The atmosphere in the queue is really good, everyone's friendly, and we're like-minded in that we all appreciate art so there's common ground. We're quite reasonable too, you can go off for a few hours, do some shopping, get a bite to eat. You don't have to be there rigidly for the whole day; as long as you're there for the night. One year a couple from overseas put two chairs outside and went off to spend the night in a hotel. They were first but the regulars arrived and moved the chairs. If you're not going to stay the night then it's not on. I suppose there are rivalries. Sometimes number one and number two will declare which ones they're after because they know they'll get them. People lower down are always trying to get information. I can't be bothered with all of that so I just make up numbers and really confuse them all. This year I'm not going to do a single bit of research, and just go for what I like. Who knows - I might get a complete unknown who might be big in the future. If you're going to hang it up on the wall, you might as well like it and enjoy it."



"The first time I went was in about 1997 when I bought an Ellie Howitt. I'd seen it on the front page of a magazine and it caught my attention. After that I read all the articles about the RCA sale and decided I would go along, but get there early. I queued up for two nights. I didn't have a tent at the time so I camped in a deck chair.

I have had a couple of disappointments but I haven't sold any of my postcards and I never would. I have more than 20 in my collection. One of my successes was Mary Fedden's The Melon. I didn't know her at the time, but I liked the picture so much I bought it. I did some research afterwards and to my astonishment found she was very famous. I've been buying her postcards ever since and I now have four. She is definitely my favourite. I also have the last postcard submitted by Terry Frost.

One year I bought three Nick Parks and had my photograph taken for the newspaper. My boss saw me and was really surprised; he had no idea what I'd been doing - I'd just taken the time off as holiday. He said, `You're mad queuing up for 62 hours' - I think I must be. I've bought a small tent for myself this year. As soon as the door opens you'll find me right at the front of the queue. It's fun, as the day comes for queuing up I feel excited, it's a new challenge every year. Once I'm in the queue and the sale starts to get nearer I get a feeling of relief that the day is coming. The ambience is very good, the people are very friendly and we look after one another." f



"Various people have advised over the years to go for what you like, as opposed to going for the artist. If it isn't by them, it's disappointing because you haven't got what you thought you'd got - and is it worth looking at in its own right?

In the past a lot of my hobbies have been competitive. I found the proposition of the RCA show a challenge to what little knowledge I had, and I liked the possibility of a treasure hunt. 1999 was a big year: I was first in the queue. It's always a matter of guess-work: too early and you freeze for more nights than necessary, too late and you're not first. I did three days and two nights. I bought a Peter Howson and he's since become one of my favourites. In 2002 I got the Paula Rego: I was first in the queue again, but this time I went crazy. I thought I've got to do something that nobody else can beat, I'm going to get there first. I did eight days and nights. Although in the real depths of night you find cold coming up from below, generally speaking the air temperatures have been very kind. I'm not going to say how long I'll be camping out this year because there is this competitive situation, you don't want to give away your secrets. You need two things in your favour: a bit of understanding, so you can learn what to like, and a high position in the queue. The make- up of people definitely affects what activities they do, and that competitive urge is something that for good or ill I seem to have.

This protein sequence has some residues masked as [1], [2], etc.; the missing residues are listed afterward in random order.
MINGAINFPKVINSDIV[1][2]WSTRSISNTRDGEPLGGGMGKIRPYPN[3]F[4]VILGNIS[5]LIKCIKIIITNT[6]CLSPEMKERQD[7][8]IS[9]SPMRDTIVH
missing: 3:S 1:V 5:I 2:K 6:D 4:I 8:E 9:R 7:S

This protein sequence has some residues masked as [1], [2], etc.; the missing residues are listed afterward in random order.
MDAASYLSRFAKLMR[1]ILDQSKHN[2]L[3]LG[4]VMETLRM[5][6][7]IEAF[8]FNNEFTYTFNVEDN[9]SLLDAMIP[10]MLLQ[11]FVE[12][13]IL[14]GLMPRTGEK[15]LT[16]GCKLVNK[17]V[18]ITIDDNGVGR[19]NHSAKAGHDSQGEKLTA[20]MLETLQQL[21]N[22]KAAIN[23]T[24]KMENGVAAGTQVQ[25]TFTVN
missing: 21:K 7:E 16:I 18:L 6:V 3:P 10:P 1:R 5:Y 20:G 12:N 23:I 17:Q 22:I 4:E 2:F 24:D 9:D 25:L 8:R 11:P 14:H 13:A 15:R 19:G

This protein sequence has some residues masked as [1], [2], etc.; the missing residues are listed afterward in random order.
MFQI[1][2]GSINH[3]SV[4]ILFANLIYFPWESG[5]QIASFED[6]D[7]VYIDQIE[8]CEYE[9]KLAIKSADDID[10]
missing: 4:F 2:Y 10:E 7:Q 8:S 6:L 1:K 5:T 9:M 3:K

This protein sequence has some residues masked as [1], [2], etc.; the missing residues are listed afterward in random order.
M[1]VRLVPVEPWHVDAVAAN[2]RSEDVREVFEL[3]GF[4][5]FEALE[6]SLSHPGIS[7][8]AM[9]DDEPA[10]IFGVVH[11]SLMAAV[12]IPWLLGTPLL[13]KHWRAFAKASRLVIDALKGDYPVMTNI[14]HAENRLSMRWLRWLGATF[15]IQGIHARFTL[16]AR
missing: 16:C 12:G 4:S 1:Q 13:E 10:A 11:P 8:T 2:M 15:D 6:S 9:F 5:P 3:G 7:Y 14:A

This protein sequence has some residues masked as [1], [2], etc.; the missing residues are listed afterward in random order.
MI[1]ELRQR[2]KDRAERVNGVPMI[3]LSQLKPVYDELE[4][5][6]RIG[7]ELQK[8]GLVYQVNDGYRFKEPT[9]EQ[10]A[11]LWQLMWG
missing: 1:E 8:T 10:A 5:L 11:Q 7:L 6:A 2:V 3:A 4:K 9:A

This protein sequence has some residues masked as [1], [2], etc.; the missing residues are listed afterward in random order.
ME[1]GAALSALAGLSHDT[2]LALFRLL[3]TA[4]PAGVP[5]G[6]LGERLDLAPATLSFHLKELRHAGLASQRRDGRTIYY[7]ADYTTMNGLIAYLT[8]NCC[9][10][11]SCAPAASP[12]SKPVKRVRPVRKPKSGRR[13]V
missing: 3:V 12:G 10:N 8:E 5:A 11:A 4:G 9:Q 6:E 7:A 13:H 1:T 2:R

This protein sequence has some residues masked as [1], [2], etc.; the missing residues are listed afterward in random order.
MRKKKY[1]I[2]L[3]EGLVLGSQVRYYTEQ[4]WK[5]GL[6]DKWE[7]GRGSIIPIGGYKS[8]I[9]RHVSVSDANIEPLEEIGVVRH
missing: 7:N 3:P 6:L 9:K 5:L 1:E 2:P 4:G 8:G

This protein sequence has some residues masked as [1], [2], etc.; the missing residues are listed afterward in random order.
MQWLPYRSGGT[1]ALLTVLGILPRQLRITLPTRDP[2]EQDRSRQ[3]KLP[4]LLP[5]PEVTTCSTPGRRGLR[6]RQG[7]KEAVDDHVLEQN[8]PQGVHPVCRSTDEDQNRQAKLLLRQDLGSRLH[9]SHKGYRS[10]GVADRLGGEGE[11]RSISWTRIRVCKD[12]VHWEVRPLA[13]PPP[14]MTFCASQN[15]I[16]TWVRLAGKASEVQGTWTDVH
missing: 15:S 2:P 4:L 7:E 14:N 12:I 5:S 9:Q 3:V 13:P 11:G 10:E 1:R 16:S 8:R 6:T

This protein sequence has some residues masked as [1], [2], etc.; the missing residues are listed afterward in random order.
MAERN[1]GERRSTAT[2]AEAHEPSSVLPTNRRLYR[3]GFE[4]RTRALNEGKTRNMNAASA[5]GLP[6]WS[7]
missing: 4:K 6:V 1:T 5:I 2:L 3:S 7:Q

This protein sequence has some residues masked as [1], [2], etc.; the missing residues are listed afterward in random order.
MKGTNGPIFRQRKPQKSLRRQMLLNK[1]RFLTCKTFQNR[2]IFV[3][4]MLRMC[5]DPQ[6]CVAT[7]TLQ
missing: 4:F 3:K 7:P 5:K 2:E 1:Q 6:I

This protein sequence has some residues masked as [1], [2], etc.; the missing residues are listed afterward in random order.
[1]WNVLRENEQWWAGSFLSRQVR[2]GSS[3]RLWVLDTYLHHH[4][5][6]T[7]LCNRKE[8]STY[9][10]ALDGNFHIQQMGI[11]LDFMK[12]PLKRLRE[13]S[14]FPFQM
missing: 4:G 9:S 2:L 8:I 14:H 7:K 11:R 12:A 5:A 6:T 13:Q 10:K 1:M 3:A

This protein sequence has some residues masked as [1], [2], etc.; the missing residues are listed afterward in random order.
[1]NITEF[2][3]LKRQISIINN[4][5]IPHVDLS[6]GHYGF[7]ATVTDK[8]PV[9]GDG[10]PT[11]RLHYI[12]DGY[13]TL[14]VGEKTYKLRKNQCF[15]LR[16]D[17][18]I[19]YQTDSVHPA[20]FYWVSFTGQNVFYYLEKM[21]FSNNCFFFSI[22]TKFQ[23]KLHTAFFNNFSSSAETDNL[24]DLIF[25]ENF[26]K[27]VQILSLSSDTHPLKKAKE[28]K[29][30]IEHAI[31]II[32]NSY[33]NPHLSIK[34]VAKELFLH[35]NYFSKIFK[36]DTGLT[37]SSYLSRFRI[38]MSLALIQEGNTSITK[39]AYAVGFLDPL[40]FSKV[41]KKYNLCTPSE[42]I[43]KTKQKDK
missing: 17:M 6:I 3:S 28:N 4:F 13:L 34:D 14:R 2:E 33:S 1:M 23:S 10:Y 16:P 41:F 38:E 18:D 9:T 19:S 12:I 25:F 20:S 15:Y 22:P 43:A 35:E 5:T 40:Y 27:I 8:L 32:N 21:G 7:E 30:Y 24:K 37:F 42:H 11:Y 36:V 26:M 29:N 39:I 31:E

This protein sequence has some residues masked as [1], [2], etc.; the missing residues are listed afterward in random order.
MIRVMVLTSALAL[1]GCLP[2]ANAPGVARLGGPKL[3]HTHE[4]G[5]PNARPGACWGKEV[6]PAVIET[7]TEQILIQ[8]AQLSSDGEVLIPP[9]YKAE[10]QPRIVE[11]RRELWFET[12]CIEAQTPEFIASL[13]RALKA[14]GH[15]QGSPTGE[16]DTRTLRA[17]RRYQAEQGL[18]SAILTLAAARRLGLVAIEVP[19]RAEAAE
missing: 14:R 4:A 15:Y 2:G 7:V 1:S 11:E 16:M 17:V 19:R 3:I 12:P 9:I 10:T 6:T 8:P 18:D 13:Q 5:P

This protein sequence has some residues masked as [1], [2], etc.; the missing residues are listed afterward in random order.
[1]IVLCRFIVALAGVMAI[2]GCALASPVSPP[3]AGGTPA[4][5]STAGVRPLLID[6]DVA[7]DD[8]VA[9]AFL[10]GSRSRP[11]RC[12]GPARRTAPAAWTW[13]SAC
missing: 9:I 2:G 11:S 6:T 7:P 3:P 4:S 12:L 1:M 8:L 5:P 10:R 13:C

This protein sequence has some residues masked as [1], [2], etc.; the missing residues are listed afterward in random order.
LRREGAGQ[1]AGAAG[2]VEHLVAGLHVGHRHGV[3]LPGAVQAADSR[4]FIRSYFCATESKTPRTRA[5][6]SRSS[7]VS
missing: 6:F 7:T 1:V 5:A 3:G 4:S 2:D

I spend a lot of time going round all the galleries and I take loads of newspaper clippings with me. It's a combination of my intense interest in the subject, which has lead me to study for an Open University degree in the arts, and knowledge for the forthcoming show. I got caught out one year by an artist who was doing very good impersonations of Terry Frost. I thought, `OK, you learn'. I was a bit put out because I wanted to own a Terry Frost like I wanted to own a Paula Rego. It's the connection you make with the artist. One thing I love about the exhibition is the young artists as they are still forming and changing."




"The first year was incredible, you could just go in and choose. It's extremely competitive now and I'm afraid queuing for a week is beyond me. I do go in after it's all calmed down and you can still find some really good artists. I've only ever bought what I really like, because if you're caught out what's the point? I don't look at it as an investment, it's only for my own personal collection. Working in the shop means I've got to know certain students' work and I've often bought them, not because they're worth anything, but because they're very good painters.

My two favourites are an Anna Maria Pacheco and Nicola Hicks. The most well-known one I've got is a John Bellany, but I wouldn't necessarily say it was my favourite. I have to admit I did buy that because I knew it was his and I thought it would be a nice thing to say you owned. I am still pleased with it, and it's a good talking point; people instantly recognise it because it's `woman with fish on head'.